By 16 August 2019 | Categories: news


Vodacom gave a frank, revealing, sometimes concerning and mostly reassuring overview of where the telco giant is at the moment. Elaborated on at a media breakfast this week in Sandton were the hefty investments that Vodacom is making into South Africa, as well as some of the major challenges it faces.  

The company began by noting that in 2018 it invested R9.6 billion worth into capital expenditure (capex), and this year its capex will be above the R9 billion mark again. Chief technology officer for Vodacom Group, Andries Delport, explained that this is spread across three areas – its network, IT and cybersecurity. 

Connected the isolated

Vodacom’s first priority on the network side of things is providing coverage to deep rural sites, which previously were completely isolated.

To this end, the company explained that it has extended its rural and deep rural 4G (LTE) coverage to over 16 million people. 

As well, thanks to a rural coverage acceleration programme, Vodacom has made rapid progress, with its 3G network now available to more than 97% of the South African population living in rural areas. 

As for rural 4G population coverage, this has now exceeded 75%, which, the company noted, is a “considerable improvement” from the 1% of the rural population that had 4G in 2013.

Keeping up with the times

As well, network modernisation is also a focus, according to Delport, which includes preparing for 5G.However, the company made it clear that we shouldn’t expect  5G to replace 4G anytime soon, and thus improving capacity on the latter remains a large part of their operations.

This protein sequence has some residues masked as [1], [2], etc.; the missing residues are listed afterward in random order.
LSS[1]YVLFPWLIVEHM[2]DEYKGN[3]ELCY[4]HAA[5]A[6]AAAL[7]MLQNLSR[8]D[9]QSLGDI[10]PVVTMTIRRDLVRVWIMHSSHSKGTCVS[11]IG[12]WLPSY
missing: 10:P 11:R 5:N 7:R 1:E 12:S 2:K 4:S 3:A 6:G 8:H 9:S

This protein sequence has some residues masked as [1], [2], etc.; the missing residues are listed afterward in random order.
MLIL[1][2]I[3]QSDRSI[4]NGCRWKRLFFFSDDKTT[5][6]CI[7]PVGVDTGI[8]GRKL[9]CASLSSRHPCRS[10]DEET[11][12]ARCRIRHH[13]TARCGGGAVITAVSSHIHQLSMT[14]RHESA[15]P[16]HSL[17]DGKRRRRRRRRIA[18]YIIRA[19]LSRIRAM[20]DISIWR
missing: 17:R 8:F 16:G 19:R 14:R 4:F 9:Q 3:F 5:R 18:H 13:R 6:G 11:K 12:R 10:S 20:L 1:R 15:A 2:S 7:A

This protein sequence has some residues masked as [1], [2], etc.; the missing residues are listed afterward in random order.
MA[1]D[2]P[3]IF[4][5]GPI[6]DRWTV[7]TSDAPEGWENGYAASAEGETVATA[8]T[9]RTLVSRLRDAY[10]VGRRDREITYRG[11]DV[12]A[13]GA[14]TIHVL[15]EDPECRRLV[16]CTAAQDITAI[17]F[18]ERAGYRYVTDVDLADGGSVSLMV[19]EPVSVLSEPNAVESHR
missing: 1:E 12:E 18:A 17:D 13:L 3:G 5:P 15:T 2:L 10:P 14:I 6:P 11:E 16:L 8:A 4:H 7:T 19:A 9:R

While there has been progress there have also been challenges. Chief amongst these is Eskom and its woes, and the resulting load shedding that the country has periodically experienced. (Delport explains the essence of the power outage dilemma in the video below.) Exacerbating matters is that base tower batteries are frequently stolen, with some 1500 to 2000 batteries being lost to theft every month.

This, along with the theft of copper cables, presents issues that the company is working to address. One way that Vodacom plans to do so, elaborated Delport, is by moving away from acid batteries to the second version of lithium ones that, if disconnected, will not work with a supplier’s code.

This, he hopes, will become more well known to syndicates to realise that there is no point in stealing batteries that they cannot use or sell.  

Moving ahead

Also earning a share of that R9 billion investment is the focus on IT. “We’ve seen the IT budget in Vodacom increase significantly over the past several years. Today we spend two to three times as much on IT as did a few years ago,” he continued.

The reason for this is that Vodacom is no longer solely a telco, investing in financial services, and tourism. “If I look at the products and services that we launch, we implemented some 400 to 450 new features with regards to video, gaming, and music, which were things that we didn’t do traditionally,” he added.

Staying safe

Last but not least, Delport continued that, a great deal of investment is going into cybersecurity. “Cybercrime is our number one risk, and protecting the network, and our customer information, is paramount. Our strategy is quite simple - spend a lot of money to prevent people from hacking our network, which ranges from  nation states to cyber criminals,” he explained.

He added that while prevention is top of mind, the company has also invested a lot of money into being able to detect an attacker immediately should a breach occur. “Combating cybercrime is a never-ending battle; this is not something where you arrive at the finish line. Every week we get information about new malware, and new vulnerabilities,” he stressed.

In short, Vodacom’s state of operations seems to be optimistic, even as it faces challenges of power outages, cybercrime and theft, with the company putting serious money behind continuing its operations into the near and far future. 


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